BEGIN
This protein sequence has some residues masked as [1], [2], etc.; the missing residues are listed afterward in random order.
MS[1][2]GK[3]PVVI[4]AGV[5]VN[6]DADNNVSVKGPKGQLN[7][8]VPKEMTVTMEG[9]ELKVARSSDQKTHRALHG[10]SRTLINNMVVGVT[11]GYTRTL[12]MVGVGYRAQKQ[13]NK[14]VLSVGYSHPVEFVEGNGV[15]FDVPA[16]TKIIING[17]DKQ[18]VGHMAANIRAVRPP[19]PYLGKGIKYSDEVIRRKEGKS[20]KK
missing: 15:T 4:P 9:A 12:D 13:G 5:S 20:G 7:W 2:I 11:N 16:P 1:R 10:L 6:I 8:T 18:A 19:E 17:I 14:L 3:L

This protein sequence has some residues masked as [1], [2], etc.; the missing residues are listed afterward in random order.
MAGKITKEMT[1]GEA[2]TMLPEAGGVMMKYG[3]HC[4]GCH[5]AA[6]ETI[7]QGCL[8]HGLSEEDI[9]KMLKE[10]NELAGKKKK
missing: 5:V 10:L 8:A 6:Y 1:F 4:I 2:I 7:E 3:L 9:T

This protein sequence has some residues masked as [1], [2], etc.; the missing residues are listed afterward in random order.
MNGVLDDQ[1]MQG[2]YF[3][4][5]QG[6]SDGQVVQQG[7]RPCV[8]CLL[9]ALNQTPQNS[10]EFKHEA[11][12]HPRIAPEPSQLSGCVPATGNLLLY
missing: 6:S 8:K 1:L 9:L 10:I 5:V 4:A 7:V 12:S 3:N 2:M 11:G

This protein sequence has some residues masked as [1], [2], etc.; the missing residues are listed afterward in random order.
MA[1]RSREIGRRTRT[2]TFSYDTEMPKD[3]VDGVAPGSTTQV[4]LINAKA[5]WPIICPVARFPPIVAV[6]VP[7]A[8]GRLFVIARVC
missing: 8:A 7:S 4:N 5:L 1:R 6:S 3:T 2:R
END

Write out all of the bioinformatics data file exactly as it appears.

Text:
This protein sequence has some residues masked as [1], [2], etc.; the missing residues are listed afterward in random order.
MS[1][2]GK[3]PVVI[4]AGV[5]VN[6]DADNNVSVKGPKGQLN[7][8]VPKEMTVTMEG[9]ELKVARSSDQKTHRALHG[10]SRTLINNMVVGVT[11]GYTRTL[12]MVGVGYRAQKQ[13]NK[14]VLSVGYSHPVEFVEGNGV[15]FDVPA[16]TKIIING[17]DKQ[18]VGHMAANIRAVRPP[19]PYLGKGIKYSDEVIRRKEGKS[20]KK
missing: 15:T 4:P 9:A 12:D 13:G 5:S 20:G 7:W 2:I 11:N 16:P 1:R 10:L 6:I 8:T 18:A 19:E 17:I 14:L 3:L

This protein sequence has some residues masked as [1], [2], etc.; the missing residues are listed afterward in random order.
MAGKITKEMT[1]GEA[2]TMLPEAGGVMMKYG[3]HC[4]GCH[5]AA[6]ETI[7]QGCL[8]HGLSEEDI[9]KMLKE[10]NELAGKKKK
missing: 5:V 10:L 8:A 6:Y 1:F 4:I 2:I 7:E 3:L 9:T

This protein sequence has some residues masked as [1], [2], etc.; the missing residues are listed afterward in random order.
MNGVLDDQ[1]MQG[2]YF[3][4][5]QG[6]SDGQVVQQG[7]RPCV[8]CLL[9]ALNQTPQNS[10]EFKHEA[11][12]HPRIAPEPSQLSGCVPATGNLLLY
missing: 6:S 8:K 1:L 9:L 10:I 5:V 4:A 7:V 12:S 3:N 2:M 11:G

This protein sequence has some residues masked as [1], [2], etc.; the missing residues are listed afterward in random order.
MA[1]RSREIGRRTRT[2]TFSYDTEMPKD[3]VDGVAPGSTTQV[4]LINAKA[5]WPIICPVARFPPIVAV[6]VP[7]A[8]GRLFVIARVC
missing: 8:A 7:S 4:N 5:L 1:R 6:S 3:T 2:R